From Rod Davis #2846

Kit 2846 has been completed and is now sitting on the runway ready for tests. Just wading thru the red tape now on registration and insurance. I urge all members not to wait until the last month. So far it has taken 2 months to complete the paperwork jungle.


From Philip Bryan #2768

The regulations that cover homebuilts are confusing. Gene told me "they don't want to see it until it's ready to fly". I double-checked with my local GADO and that's not entirely true. The feds won't look at it, but they require everything to be inspected prior to covering with anything (like trailing edge cores, paint, etc.). The inspection must be done by an A&P or a designee of the EAA. The local "designee" informed me that as of a few months ago EAA no longer supports the designee program for liability reasons (what next?). Designees have been renamed "advisors" and will inspect workmanship but will not sign log books. An A&P probably would not sign off anything he was not qualified to evaluate (e.g. composites) and I could not locate any that were. This left me in a bind. The FAA maintenance inspector told me to have the EAA "advisor" look at it anyway, and that I should enter a note to that effect in my logbook (including the name of the "advisor") and he would be happy.

It is my understanding that the policies of the Fed are very dependent on the local office and should be checked (and rechecked, as personnel change) to be sure of satisfying all the rules.

ED. NOTE: Other traps and snares: If you reserve a special N Number, MAKE SURE YOU HAVE A WHITE REGISTRATION CARD IN YOUR HANDS WELL BEFORE THE FAA FIRST FLIGHT INSPECTION. If not, you won't get approved and the inspector might not be happy to make the second trip out. If you buy an unfinished project with a specially requested number already assigned be sure the previous owner signs a document releasing that number for your use, otherwise it still belongs to him and you can't fly with it.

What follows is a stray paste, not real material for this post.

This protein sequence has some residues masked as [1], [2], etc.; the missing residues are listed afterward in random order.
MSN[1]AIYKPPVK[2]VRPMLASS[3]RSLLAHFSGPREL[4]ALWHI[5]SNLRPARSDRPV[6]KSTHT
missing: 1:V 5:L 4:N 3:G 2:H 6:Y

In another fascinating twist of government service to the taxpayer, it turns out that "overworked" (Quotes on purpose, ED.) GADO (General Aviation District Office) personnel often don't get free to do the no charge homebuilt inspections, but they are delighted to give you a name from a list of "approved" non-FAA inspectors. In my area at least, some of these are conveniently retired FAA inspectors already on a nice pension from we taxpayers. Rates for inspections by these guys vary widely. If this isn't a ripe situation for payola and rip offs you tell me what is. I was tipped off to this situation by a ticked off Fed.

Other Articles In This Issue

Q-TIPS - by Jim Masal
Q-2 HINTS - by Jim Masal
QUICKIE HINTS - by Jim Masal
CLASSIFIEDS - by Jim Masal
PILOT PROFILE - by Jim Masal
QUICKSHOTS - by Jim Masal


You can order a PDF or printed copy of QuickTalk #25 by using the Q-talk Back Issue Order Page.